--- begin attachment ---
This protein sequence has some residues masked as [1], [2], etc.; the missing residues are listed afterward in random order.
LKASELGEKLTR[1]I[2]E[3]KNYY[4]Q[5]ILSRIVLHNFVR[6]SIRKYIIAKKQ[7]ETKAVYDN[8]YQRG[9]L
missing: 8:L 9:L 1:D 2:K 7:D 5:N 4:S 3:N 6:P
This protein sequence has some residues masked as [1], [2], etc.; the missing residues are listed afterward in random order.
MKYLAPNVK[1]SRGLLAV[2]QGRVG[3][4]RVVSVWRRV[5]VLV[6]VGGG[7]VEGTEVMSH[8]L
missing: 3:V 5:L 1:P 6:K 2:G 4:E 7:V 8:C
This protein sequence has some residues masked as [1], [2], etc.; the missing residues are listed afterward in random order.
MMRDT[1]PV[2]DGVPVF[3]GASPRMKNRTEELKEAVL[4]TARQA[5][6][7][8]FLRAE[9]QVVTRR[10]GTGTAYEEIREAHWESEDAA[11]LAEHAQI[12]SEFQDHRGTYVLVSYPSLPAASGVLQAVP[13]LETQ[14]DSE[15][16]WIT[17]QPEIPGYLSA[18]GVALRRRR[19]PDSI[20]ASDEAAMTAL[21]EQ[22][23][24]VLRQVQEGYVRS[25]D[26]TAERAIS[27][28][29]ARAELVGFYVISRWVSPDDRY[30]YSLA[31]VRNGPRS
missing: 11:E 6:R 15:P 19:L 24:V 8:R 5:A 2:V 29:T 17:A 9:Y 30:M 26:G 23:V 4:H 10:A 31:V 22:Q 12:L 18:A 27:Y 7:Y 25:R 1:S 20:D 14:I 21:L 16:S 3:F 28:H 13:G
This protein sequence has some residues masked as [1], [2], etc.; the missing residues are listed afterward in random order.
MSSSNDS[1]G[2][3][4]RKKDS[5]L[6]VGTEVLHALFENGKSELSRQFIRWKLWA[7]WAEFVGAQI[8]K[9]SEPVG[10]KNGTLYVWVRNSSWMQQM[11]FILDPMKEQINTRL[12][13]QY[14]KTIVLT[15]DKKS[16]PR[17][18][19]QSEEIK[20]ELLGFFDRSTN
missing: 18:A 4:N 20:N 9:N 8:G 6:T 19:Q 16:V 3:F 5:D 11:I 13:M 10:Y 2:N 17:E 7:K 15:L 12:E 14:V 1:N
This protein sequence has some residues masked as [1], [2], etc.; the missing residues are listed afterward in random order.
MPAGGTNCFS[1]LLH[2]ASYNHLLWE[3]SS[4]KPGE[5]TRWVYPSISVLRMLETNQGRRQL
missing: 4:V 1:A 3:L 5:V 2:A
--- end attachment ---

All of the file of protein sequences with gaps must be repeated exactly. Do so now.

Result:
This protein sequence has some residues masked as [1], [2], etc.; the missing residues are listed afterward in random order.
LKASELGEKLTR[1]I[2]E[3]KNYY[4]Q[5]ILSRIVLHNFVR[6]SIRKYIIAKKQ[7]ETKAVYDN[8]YQRG[9]L
missing: 8:L 9:L 1:D 2:K 7:D 5:N 4:S 3:N 6:P
This protein sequence has some residues masked as [1], [2], etc.; the missing residues are listed afterward in random order.
MKYLAPNVK[1]SRGLLAV[2]QGRVG[3][4]RVVSVWRRV[5]VLV[6]VGGG[7]VEGTEVMSH[8]L
missing: 3:V 5:L 1:P 6:K 2:G 4:E 7:V 8:C
This protein sequence has some residues masked as [1], [2], etc.; the missing residues are listed afterward in random order.
MMRDT[1]PV[2]DGVPVF[3]GASPRMKNRTEELKEAVL[4]TARQA[5][6][7][8]FLRAE[9]QVVTRR[10]GTGTAYEEIREAHWESEDAA[11]LAEHAQI[12]SEFQDHRGTYVLVSYPSLPAASGVLQAVP[13]LETQ[14]DSE[15][16]WIT[17]QPEIPGYLSA[18]GVALRRRR[19]PDSI[20]ASDEAAMTAL[21]EQ[22][23][24]VLRQVQEGYVRS[25]D[26]TAERAIS[27][28][29]ARAELVGFYVISRWVSPDDRY[30]YSLA[31]VRNGPRS
missing: 11:E 6:R 15:P 19:L 24:V 8:R 5:A 2:V 29:T 17:A 9:Y 30:M 26:G 23:V 4:H 10:A 31:V 22:Q 12:L 18:A 27:Y 7:Y 25:R 1:S 20:D 14:I 21:L 16:S 3:F 28:H 13:G
This protein sequence has some residues masked as [1], [2], etc.; the missing residues are listed afterward in random order.
MSSSNDS[1]G[2][3][4]RKKDS[5]L[6]VGTEVLHALFENGKSELSRQFIRWKLWA[7]WAEFVGAQI[8]K[9]SEPVG[10]KNGTLYVWVRNSSWMQQM[11]FILDPMKEQINTRL[12][13]QY[14]KTIVLT[15]DKKS[16]PR[17][18][19]QSEEIK[20]ELLGFFDRSTN
missing: 18:A 4:N 20:N 9:N 8:G 6:T 19:Q 16:V 3:F 5:D 11:I 13:M 10:Y 2:N 17:E 7:K 15:L 12:E 14:V 1:N
This protein sequence has some residues masked as [1], [2], etc.; the missing residues are listed afterward in random order.
MPAGGTNCFS[1]LLH[2]ASYNHLLWE[3]SS[4]KPGE[5]TRWVYPSISVLRMLETNQGRRQL
missing: 4:V 1:A 3:L 5:V 2:A